Already saddled with a major father issue, young Olivia Stellatella acquires ghost problems too after she’s forced to live in the backstage rooms of a decrepit concert hall.
Contemptuously referring to her father—loser of wife, house and, as conductor of an orchestra on the skids, probably job—throughout as “the Maestro,” Olivia sets new standards for unlikability as she nurses feelings of abandonment in the wake of her mother’s abrupt disappearance. Notwithstanding concerted efforts to alienate everyone, though, she acquires several friends who prove sturdy allies when needed. Not only does the town mayor deliver an ultimatum to increase ticket sales 1,000 percent or face dissolution, but the concert hall proves to be haunted by both a quartet of friendly ghosts and a number of mindlessly malicious shades. Olivia resolves to lay the ghosts to rest even though that requires allowing them to inhabit a living mind to re-experience their deaths. As in The Cavendish Home for Boys and Girls (2012), Legrand shows twin knacks for creating creepy supernatural elements and thoroughly scary experiences for her central characters. Though here she forces an overly tidy resolution, she also cleverly integrates the storylines to leave the ghosts, the orchestra’s future, and her rude, surly but also admirably courageous protagonist in happier places.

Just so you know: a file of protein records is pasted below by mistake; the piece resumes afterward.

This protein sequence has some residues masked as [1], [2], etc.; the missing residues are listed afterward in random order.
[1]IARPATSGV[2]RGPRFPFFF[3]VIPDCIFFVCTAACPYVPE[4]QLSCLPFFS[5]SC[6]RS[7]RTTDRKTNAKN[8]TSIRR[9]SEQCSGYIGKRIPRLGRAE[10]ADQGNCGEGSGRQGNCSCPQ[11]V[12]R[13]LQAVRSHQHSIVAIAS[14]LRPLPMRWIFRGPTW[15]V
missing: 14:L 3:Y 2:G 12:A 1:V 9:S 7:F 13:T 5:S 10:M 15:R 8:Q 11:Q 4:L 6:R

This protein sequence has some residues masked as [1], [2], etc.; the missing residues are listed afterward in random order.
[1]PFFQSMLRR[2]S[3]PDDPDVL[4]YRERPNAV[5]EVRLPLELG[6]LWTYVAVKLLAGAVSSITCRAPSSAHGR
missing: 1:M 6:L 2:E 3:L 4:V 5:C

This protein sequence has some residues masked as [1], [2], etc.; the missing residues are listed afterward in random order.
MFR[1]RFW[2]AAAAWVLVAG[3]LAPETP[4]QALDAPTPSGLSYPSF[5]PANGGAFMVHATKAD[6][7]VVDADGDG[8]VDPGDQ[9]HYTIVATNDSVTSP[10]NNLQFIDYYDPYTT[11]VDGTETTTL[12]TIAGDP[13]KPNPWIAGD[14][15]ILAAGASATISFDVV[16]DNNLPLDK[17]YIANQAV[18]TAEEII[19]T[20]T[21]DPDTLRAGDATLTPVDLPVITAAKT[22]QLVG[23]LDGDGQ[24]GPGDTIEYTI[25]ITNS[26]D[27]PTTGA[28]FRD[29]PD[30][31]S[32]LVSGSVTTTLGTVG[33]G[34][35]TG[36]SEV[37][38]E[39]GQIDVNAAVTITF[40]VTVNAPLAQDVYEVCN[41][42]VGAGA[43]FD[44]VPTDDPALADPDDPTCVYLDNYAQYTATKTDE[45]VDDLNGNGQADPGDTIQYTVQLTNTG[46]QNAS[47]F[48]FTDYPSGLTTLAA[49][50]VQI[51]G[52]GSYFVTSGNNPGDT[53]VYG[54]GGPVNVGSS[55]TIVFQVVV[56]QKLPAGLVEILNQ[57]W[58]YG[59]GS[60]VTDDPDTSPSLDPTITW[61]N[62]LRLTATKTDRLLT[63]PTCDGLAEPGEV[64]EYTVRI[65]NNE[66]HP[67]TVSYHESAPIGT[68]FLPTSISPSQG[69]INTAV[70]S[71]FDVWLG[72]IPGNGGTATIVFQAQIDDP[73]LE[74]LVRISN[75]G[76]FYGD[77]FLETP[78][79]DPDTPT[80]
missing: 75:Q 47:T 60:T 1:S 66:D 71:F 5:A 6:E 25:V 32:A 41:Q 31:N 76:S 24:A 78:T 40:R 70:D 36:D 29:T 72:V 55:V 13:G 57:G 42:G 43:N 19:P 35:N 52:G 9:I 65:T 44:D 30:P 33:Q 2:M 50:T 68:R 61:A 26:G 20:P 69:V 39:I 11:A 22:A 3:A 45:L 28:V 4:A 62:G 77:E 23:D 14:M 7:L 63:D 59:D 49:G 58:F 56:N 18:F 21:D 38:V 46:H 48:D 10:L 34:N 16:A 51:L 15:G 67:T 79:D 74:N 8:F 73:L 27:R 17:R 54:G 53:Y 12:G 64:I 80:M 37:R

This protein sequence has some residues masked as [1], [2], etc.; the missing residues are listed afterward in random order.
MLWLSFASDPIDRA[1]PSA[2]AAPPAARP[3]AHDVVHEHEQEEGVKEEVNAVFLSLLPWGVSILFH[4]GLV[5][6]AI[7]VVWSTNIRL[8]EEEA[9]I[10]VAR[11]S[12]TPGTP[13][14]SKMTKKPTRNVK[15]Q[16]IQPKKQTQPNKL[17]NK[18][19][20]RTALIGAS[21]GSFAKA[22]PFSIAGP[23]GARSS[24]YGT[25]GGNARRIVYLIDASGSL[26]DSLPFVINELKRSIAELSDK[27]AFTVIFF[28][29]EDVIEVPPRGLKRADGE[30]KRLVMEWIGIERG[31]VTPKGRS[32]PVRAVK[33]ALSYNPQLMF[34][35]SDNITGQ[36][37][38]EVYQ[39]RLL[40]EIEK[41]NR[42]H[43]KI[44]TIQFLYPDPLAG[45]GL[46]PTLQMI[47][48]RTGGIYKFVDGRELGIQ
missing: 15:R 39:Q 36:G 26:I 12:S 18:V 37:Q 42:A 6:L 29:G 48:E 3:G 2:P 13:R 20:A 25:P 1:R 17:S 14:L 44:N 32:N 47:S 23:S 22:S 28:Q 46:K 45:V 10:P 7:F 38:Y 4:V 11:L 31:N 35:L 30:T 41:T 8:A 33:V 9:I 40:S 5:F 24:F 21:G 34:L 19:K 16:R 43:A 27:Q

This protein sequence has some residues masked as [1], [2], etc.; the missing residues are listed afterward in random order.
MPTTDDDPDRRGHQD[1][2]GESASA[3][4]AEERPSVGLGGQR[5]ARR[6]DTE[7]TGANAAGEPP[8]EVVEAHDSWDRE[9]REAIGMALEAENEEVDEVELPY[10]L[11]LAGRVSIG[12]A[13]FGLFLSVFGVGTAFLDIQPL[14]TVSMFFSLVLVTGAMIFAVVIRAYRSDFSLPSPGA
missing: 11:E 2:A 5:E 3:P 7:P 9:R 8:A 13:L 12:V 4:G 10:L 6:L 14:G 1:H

Ultimately a feel-good story, though readers will wade through tides of bad, angry, heartbroken and horror-struck feelings to get there. (Horror/fantasy. 11-13)